Wednesday, 6 September 2023
In consultation with BirdLife Southern NSW, the Department of Planning and Environment has erected a sign at Boat Harbour in Bate Bay to encourage visitors to value shorebirds and give them undisturbed space to feed and roost safely. Below is the signage under construction and the sign already installed at Boat Harbour in August.
Sign under construction (photo by Grahame Price)
Newly erected sign (photo by Grahame Price)
Surprisingly, southern Sydney is a haven for shorebirds. One of only three coastal Ramsar sites in NSW is at Towra Reserve in the heart of Botany Bay. Only the most significant and precious wetlands areas for birdlife receive international Ramsar status.
Southern Sydney is home to three critical shorebird sites: Towra Point Island at Botany Bay (the only safe roost), Boat Harbour in Bate Bay, and the Port Hacking sand flats at Maianbar-Deeban. Observers have recorded eighteen migratory and ten resident shorebirds in southern Sydney, including nine EPBC Act Critically Endangered, Endangered and Vulnerable shorebirds such as the Eastern Curlew, Great Knot, Pied Oystercatcher, Bar-tailed Godwit and Little Tern.
Interestingly, some shorebirds use Towra Point and the sand flats off Maianbar as a temporary rest and feeding area on their way to their home territories further south. Retention and availability of southern Sydney shorebird habitat is not only vital for the survival of the resident year-round shorebirds and the migratory shorebirds who stay there from August to April, but also for those birds who stopover to recuperate in transit.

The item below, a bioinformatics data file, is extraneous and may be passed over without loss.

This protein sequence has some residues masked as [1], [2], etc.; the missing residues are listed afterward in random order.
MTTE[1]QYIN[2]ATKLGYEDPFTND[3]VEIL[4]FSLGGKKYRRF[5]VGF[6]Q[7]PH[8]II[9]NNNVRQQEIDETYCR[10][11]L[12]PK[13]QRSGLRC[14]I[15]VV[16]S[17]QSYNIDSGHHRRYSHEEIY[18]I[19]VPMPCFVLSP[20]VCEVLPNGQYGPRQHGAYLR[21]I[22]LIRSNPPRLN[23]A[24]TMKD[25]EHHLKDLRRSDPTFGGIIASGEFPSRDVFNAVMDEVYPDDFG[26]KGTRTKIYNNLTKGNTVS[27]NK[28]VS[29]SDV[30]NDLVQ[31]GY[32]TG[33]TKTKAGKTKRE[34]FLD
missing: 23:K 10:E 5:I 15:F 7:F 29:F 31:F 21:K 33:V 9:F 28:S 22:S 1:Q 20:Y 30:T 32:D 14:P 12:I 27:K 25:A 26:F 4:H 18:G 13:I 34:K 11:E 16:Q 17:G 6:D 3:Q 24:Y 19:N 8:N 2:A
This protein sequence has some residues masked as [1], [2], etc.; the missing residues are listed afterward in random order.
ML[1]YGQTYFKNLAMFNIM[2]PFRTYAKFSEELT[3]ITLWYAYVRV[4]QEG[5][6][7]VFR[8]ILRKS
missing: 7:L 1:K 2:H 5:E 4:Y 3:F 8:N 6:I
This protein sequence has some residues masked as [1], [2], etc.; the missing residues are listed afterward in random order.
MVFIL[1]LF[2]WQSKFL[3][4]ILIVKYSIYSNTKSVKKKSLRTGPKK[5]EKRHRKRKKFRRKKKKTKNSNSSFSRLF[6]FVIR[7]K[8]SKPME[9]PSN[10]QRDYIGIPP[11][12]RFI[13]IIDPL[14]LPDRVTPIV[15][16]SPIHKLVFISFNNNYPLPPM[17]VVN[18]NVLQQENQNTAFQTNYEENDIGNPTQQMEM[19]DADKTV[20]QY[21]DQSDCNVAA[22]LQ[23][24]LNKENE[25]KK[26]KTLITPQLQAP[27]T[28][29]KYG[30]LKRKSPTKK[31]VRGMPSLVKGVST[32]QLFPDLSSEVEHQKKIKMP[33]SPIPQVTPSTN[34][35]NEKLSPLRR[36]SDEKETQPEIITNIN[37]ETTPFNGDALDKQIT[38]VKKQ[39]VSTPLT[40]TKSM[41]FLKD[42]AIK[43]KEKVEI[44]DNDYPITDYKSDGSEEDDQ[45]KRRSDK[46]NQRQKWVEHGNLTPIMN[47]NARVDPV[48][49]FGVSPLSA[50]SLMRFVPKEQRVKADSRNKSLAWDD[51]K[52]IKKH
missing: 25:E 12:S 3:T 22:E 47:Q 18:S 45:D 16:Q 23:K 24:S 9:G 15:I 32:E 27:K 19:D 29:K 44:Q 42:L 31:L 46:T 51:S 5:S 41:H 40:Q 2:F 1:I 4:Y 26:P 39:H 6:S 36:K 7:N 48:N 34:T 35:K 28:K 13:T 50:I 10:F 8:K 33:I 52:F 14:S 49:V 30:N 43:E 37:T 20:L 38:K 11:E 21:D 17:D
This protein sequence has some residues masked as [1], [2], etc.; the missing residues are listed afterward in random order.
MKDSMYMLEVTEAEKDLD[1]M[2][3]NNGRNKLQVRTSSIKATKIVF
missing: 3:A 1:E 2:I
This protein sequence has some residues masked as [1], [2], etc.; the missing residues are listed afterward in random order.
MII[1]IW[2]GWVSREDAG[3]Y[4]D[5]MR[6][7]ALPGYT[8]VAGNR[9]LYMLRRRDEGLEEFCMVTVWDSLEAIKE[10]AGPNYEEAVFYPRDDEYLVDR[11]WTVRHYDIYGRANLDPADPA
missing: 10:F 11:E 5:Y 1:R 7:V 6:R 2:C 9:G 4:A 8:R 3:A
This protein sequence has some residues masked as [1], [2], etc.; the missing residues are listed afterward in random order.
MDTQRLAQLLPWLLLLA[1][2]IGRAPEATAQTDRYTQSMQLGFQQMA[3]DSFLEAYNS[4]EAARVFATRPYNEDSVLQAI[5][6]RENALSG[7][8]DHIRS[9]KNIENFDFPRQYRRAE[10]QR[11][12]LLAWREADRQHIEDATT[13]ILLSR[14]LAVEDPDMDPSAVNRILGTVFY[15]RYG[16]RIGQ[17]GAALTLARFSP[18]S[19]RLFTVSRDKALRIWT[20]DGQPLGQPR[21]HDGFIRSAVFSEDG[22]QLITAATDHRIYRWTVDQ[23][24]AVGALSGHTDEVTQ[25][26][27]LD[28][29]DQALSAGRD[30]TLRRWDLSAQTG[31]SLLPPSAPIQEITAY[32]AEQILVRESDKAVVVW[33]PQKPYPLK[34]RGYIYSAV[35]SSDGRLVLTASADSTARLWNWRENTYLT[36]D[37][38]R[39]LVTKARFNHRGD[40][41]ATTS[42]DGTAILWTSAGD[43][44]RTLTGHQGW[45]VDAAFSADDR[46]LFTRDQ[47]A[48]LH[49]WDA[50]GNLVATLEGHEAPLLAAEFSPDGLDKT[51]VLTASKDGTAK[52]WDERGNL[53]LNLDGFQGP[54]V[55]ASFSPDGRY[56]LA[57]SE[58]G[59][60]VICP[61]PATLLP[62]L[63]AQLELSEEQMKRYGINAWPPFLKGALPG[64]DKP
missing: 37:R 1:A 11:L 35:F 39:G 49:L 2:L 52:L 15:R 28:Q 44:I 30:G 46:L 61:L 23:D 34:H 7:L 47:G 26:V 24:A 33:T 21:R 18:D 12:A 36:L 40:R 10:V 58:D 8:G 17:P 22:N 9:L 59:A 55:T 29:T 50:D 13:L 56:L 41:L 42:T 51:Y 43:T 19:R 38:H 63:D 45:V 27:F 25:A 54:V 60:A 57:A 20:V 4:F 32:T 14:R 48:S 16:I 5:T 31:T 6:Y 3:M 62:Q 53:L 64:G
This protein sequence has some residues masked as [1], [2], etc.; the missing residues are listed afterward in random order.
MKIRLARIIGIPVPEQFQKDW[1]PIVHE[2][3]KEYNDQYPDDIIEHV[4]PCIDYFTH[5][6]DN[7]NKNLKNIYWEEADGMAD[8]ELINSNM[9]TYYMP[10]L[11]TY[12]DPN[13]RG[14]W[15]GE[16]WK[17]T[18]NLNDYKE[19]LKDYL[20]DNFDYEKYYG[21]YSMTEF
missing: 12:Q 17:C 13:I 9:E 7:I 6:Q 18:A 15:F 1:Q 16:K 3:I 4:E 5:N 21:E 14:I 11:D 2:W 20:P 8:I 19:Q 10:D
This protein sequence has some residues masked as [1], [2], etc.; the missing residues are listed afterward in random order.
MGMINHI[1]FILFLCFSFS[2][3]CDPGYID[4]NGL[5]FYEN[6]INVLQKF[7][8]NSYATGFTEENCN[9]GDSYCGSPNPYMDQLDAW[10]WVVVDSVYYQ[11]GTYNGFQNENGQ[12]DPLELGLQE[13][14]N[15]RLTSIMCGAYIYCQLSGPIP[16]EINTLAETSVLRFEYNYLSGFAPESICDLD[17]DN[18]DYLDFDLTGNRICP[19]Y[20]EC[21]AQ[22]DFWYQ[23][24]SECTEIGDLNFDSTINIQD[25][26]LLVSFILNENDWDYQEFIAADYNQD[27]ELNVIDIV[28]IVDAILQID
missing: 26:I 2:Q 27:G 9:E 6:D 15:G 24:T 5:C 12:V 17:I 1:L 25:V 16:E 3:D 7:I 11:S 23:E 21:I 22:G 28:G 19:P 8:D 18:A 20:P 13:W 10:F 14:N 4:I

Eastern Curlew and Bar-tailed Godwits-male left and female right (photos Deb Andrew)
The Southern NSW Branch of BirdLife Australia, along with other conservation groups, supports efforts to protect the shorebirds of Southern Sydney. “Local heroes” such as Deb Andrew, Julie Keating and Ricki Coughlan have spent many years surveying and advocating for the shorebirds. We recognise and thank them for their untiring efforts. However, habitat loss and continual disturbance of feeding and roosting sites has lead to a steady decrease in the number of shorebirds present, both in species and number.
At Towra Point, the roost site is steadily shrinking and must be renourished with sand to mitigate the risk of being washed away by storms. Losing this crucial roost site could lead to losing the area’s Ramsar status. The roost site at the tip of Deeban Spit in Port Hacking washed away last year, and there is a desperate need to have a safe roost island re-established.
Another primary concern in Botany Bay, Boat Harbour and Port Hacking is the continual disturbance of shorebirds by people and their dogs. Shorebirds see dogs as natural predators and are easily frightened by the presence of a perceived threat in their feeding and roosting areas. A dog as far away as a hundred metres or more is enough to cause some shorebirds to take flight.
Educating people about the importance of safe and undisturbed shorebird feeding and roosting sites is crucial. Signage is one approach, encouraging visitors to stay away from shorebirds and to keep their dogs away from the critical areas.
Migratory shorebirds, such as the Eastern Curlew and Bar-tailed Godwit, travel as far as Siberia and Alaska to breed. Before undertaking this arduous flight north, the birds must put on weight and rest. Continual disturbance by people and dogs interrupts this process, and the birds will not migrate and breed if they cannot rest and build up sufficient weight. Similarly, when they return home to southern Sydney, they are weak and emaciated after their long flights and urgently need to feed and rest. If they cannot recuperate, their lives can be cut short.
BirdLife Southern NSW supports effective action such as these signs to encourage people and dog owners to avoid disturbing shorebirds. We are working to ensure that local councils and the NSW government do more to implement policies that give shorebirds increased protection.
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